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Joseph L. Shaefer
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Joseph L. Shaefer is the CEO and Chief Investment Officer of Stanford Wealth Management, LLC, a Registered Investment Advisor. Joe retired as a senior executive at Charles Schwab and Co. to found Stanford Wealth Management, LLC, in 1990. He also spent 36 years in a very different leadership... More
My company:
Stanford Wealth Management LLC
My blog:
The Investor's Edge
My book:
Bringing Home the Gold
  • Market Timing: Lead, Follow, or Get Out of the Way! 0 comments
    Jul 13, 2009 3:14 PM | about stocks: GGN, BND, AGG, TIP, SHY, TUZ, SKF, SRS, SBB, EUM, PSQ, SH, DOG

     

     

    I have to do my best to lead the market.  Not because I’m brilliant or clairvoyant.  But because I’m lousy at following.  Let me explain…

     

    No one at our firm is a market timer.  Instead, we rebalance client portfolios based upon economic and geopolitical events, the markets, investor sentiment  and a more-difficult-to-define metric I’ll mention in a moment.

     

    That does not mean, however, that we think secular market timing is hocus-pocus.  On the contrary, one of the bedrocks of our success (or pure good luck, if you can’t bring yourself to accept the following hypothesis!) is that there are times to be mostly or 100% in the market and times to be mostly or 100% out of the market.

     

    We don’t try to pinpoint market tops and market bottoms.  We leave that to others who are brighter, better followers of one system or another who can place their faith in Fibonacci progressions, flags, pennants, saucers and teacups, Elliott Waves, and other such “visible” indicators.  We do look at the charts but we do so to review long-term price action, moving averages, and a couple other key indicators.

     

    When it comes to following, I get an uncomfortable edginess when I find the media, Wall Street analysts, and institutional investors in agreement with my analysis.  CANSLIM, relative momentum, and such, therefore don’t work for me.  I just know I’ll be the last guy on the train just as it plows into a bigger oncoming train.  Fortunately I realized this a few decades ago and found something that works better, at least for me.  And that is…

     

    Rather than buy and hold through every market, up or down, just because I am no good at trend-following, I stair-step out of the market as it approaches nosebleed territory and I stair-step back in as most investors are getting more and more green about the gills because of the market decline.  That is my “market timing.”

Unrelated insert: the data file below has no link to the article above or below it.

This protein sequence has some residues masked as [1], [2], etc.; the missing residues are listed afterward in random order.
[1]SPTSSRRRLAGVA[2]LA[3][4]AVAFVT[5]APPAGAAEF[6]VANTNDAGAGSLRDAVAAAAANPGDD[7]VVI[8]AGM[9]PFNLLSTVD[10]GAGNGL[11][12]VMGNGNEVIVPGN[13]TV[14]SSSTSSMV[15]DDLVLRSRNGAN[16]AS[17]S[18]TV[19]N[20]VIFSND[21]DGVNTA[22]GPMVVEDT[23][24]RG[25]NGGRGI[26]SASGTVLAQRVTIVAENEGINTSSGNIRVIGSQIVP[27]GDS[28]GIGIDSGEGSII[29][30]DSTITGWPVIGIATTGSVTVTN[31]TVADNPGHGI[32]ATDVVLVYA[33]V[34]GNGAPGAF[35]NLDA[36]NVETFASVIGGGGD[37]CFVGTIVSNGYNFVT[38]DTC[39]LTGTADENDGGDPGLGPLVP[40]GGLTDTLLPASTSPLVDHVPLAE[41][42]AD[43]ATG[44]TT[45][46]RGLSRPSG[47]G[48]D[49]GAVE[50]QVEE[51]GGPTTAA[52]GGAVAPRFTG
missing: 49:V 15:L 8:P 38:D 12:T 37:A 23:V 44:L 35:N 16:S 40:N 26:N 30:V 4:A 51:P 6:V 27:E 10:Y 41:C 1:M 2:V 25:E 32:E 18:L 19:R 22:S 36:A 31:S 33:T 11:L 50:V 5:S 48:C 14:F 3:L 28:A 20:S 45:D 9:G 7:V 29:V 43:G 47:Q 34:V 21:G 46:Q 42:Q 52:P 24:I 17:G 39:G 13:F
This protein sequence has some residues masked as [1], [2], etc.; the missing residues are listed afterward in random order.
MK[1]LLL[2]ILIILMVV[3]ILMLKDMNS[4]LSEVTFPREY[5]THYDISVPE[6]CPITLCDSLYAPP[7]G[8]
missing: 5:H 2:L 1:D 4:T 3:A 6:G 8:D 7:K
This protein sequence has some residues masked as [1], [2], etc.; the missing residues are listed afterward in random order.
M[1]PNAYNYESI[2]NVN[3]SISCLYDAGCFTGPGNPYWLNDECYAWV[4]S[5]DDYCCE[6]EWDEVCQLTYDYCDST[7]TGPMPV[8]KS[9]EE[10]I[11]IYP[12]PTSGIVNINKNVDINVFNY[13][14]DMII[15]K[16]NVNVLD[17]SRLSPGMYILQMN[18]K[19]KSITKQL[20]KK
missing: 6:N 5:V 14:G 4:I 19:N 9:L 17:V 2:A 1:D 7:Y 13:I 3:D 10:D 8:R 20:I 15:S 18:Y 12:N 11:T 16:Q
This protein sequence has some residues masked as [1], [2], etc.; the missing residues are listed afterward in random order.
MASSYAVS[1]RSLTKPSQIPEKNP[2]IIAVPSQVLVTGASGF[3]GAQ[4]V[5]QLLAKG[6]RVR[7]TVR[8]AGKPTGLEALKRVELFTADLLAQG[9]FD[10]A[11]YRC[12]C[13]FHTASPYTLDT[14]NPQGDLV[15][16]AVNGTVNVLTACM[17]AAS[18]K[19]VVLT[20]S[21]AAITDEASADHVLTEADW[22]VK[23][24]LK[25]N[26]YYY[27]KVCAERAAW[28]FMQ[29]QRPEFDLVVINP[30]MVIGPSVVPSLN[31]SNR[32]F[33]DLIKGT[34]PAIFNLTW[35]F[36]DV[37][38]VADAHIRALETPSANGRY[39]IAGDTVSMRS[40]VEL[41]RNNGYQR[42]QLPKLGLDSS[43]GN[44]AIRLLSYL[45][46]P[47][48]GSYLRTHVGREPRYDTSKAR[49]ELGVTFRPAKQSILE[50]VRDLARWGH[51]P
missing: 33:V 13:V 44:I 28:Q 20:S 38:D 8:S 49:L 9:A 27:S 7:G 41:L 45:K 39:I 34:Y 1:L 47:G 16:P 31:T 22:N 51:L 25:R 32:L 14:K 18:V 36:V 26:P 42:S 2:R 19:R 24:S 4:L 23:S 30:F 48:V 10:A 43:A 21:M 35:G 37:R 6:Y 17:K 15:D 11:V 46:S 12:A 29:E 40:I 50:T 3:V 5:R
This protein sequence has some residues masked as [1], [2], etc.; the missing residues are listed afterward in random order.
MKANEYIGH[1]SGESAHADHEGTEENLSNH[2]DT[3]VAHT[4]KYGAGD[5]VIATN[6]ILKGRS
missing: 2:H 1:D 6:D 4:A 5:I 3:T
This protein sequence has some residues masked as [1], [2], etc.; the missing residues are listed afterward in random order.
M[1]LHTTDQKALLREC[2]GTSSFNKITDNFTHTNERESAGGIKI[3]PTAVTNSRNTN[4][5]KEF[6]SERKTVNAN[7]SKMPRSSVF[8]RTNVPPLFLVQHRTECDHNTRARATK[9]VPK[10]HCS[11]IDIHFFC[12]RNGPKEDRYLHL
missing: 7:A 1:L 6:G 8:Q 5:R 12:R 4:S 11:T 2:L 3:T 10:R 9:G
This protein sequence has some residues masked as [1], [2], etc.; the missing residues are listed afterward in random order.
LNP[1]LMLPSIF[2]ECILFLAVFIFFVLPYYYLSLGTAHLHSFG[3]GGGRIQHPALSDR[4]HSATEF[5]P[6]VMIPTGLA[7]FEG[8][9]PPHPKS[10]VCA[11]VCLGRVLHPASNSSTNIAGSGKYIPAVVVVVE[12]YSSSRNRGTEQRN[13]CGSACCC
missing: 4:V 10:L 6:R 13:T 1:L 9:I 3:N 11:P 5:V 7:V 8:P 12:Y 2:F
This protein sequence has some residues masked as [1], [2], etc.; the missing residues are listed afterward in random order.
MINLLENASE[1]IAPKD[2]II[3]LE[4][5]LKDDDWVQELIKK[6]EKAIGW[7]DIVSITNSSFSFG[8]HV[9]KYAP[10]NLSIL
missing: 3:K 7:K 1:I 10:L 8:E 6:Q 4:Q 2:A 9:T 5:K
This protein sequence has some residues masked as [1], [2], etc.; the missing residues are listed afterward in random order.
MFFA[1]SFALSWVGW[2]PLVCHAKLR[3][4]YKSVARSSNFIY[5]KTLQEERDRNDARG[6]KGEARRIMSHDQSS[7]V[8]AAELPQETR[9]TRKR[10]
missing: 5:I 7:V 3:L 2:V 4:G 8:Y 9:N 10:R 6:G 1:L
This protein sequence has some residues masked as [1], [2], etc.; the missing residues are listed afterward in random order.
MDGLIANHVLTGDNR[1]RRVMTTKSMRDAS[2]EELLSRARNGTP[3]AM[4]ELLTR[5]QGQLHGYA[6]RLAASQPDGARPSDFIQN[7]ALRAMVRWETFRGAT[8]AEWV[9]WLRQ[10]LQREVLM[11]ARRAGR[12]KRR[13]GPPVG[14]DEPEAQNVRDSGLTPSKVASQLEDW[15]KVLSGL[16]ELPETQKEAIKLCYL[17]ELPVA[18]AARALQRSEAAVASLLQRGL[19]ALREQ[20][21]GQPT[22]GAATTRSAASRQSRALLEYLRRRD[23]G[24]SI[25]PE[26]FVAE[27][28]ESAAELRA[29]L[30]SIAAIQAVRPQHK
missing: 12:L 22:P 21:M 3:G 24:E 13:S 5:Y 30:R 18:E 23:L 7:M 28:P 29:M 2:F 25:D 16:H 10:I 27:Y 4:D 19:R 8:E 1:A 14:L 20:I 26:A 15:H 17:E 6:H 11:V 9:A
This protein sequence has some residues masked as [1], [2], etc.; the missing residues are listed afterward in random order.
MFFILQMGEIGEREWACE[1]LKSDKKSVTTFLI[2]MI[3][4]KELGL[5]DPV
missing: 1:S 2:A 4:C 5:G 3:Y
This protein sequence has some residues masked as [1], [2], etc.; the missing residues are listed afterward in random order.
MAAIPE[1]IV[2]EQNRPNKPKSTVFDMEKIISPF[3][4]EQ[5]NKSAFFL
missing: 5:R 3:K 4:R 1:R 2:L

A caveat: Because of this stair-stepped entry and exit, my analysis of events, markets and investor sentiment often lead us to buy too early and to sell too early.  By “too early” I mean that we usually begin buying before the final bottom is in and we typically begin selling before the final top is in. 

     

    This doesn’t bother us.  We are making the decision to buy when most are clamoring to sell at great prices.  This gives us the luxury of selecting -- like Billy Ray Valentine (Eddie Murphy) in Trading Places -- which of the numerous sellers we’d like to select from. Conversely, we make the decision to sell when others are clamoring to buy.  We therefore enjoy the luxury of calm and deliberate positioning, without the emotion that typically occurs at tops and bottoms.

     

    SA readers can clearly see the results of this shortcoming to my methodology.   After the sickening 7200-point plus decline from October 2007’s 14,000 to 6726, I recommended going long on March 3rd  ( see article here)  Were I capable of fine-tuning Technical Analysis better, I could have waited until March 9th when the Dow closed even lower, at 6547. 

     

    It isn’t that I missed those extra 179 points that makes this strategy difficult for many to accept, however: it is the emotional turmoil that a number of people feel when going against the crowd and the carnival barkers from Wall Street.  On that day, when I began buying long ETFs and beaten-down bank preferred shares, one of our younger clients called to say I’d given her a terrible upset stomach.  “Everyone knows,” she told me, "that the next stop on the Dow is 6000 -- if it holds."  As a matter of fact, she had just heard some talking head on CNBC claim we’d be at Dow 3000 by July.  I, on the other hand, felt great relief knowing that 90% of the commentators were of the opinion that the market “had” to continue going down.

     

    By the end of that month, while I was happy to ride with our long positions, I cautioned readers not to chase the markets if they were just entering the game (here) and said, in the Full Disclosure to that article, that as the markets approached their 200-day moving average, we would be sellers.  We will sell 50% of all as/if the market rises toward 8500 or so and will sell more if it goes to the 9000 area.”   Notice, please, the “as/if.”  I have no conceit that I will be right and others wrong – this is just what works for me.  Your mileage may vary.